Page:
Thursday, September 24, 2009

Secants, and Average Rates of Change

Hello everyone,

Today, we did further investigation into secants, and how they determine average rates of change in a given interval of a function.

For linear polynomial functions, it is easy to determine the average rate of change; you simply look at the leading coefficient of the function.

For any other polynomial function, (and ill use the example of f(x) = x^2, x e [0,10]) however, the rate of change is different when x=5, than it is when x=6. It changes constantly throughout.

What can be determined however, is the average rate of change from two points along the graph. This can be done using the formula, where m= slope of secant:

(my appologies; the formula maker is not agreeing with me, so just bear with my format)

for example, in the given polynomial function above, if i wanted to find the average rate of change, for the given domain, I would calculate the slope of the secant that passes through the points, (0,0) and (10,100).

By plugging the points in to the formula:

So there you have it; the average slope of the stated domain of the function x^2, is 10. Sure the slope of the secant of the whole domain tells me the average rate of change, but it does not tell me the slope at more specific areas on the graph.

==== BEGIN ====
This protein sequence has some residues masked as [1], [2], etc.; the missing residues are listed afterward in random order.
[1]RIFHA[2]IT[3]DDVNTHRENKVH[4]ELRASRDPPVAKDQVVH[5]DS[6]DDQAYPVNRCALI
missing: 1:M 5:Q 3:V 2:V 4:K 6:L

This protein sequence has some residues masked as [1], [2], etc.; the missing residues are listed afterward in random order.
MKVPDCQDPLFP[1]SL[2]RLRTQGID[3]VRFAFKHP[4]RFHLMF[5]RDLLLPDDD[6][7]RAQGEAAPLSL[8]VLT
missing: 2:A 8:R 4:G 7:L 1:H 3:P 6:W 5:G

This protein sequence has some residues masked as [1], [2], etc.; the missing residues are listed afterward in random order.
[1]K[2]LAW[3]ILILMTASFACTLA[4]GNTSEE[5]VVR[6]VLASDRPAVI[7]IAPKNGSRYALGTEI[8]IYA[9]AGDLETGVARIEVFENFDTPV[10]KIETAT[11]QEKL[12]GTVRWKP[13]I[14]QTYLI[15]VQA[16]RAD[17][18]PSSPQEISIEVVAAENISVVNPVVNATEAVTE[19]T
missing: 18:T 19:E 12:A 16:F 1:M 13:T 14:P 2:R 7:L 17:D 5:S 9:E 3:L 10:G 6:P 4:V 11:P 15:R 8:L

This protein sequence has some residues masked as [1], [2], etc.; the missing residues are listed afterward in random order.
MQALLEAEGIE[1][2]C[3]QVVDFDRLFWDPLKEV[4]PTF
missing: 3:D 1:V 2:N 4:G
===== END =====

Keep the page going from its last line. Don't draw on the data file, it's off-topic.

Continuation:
I am going to split the domain of this function into two seperate domains: x e [0,5] and x e [5,10]. This will result in seperate secants for each new domain.
m, x e [0,5]
So the slope for this secant is 5
m, x e [5,10]
The slope of this secant is 15
What if, however, i want to find the slope, not for the average of an interval, but for a specific point on the graph? For the example function that i provided above, what if i wanted to find the slope when x=7? What i will do first, is i will calculate the slope of the secant between the x values of 7 and 8, (7,49) and (8,64)
m, x e [7,8]
Then between the values of 7 and 7.1
m, x e [7,7.1]
You can now observe that the secant is becoming a tangent, and y2 approaches 49, and as x2 approaches 7.
Now lets go between the x values of 7, and 7.00001
m, x e [7,7.00001]
As y2 approaches y1, and as x2 approaches x1, secant approaches tangent, the instantanious slope, which we will probably cover in the next lesson. The homework touched base on this, kind fo forshadowing in a way, so i figured id make the connection: secants can become more specific, untill the tell the slope at an exact point.
Enjoy the University fair tomorrow,

No comments:

Post a Comment

Note: Only a member of this blog may post a comment.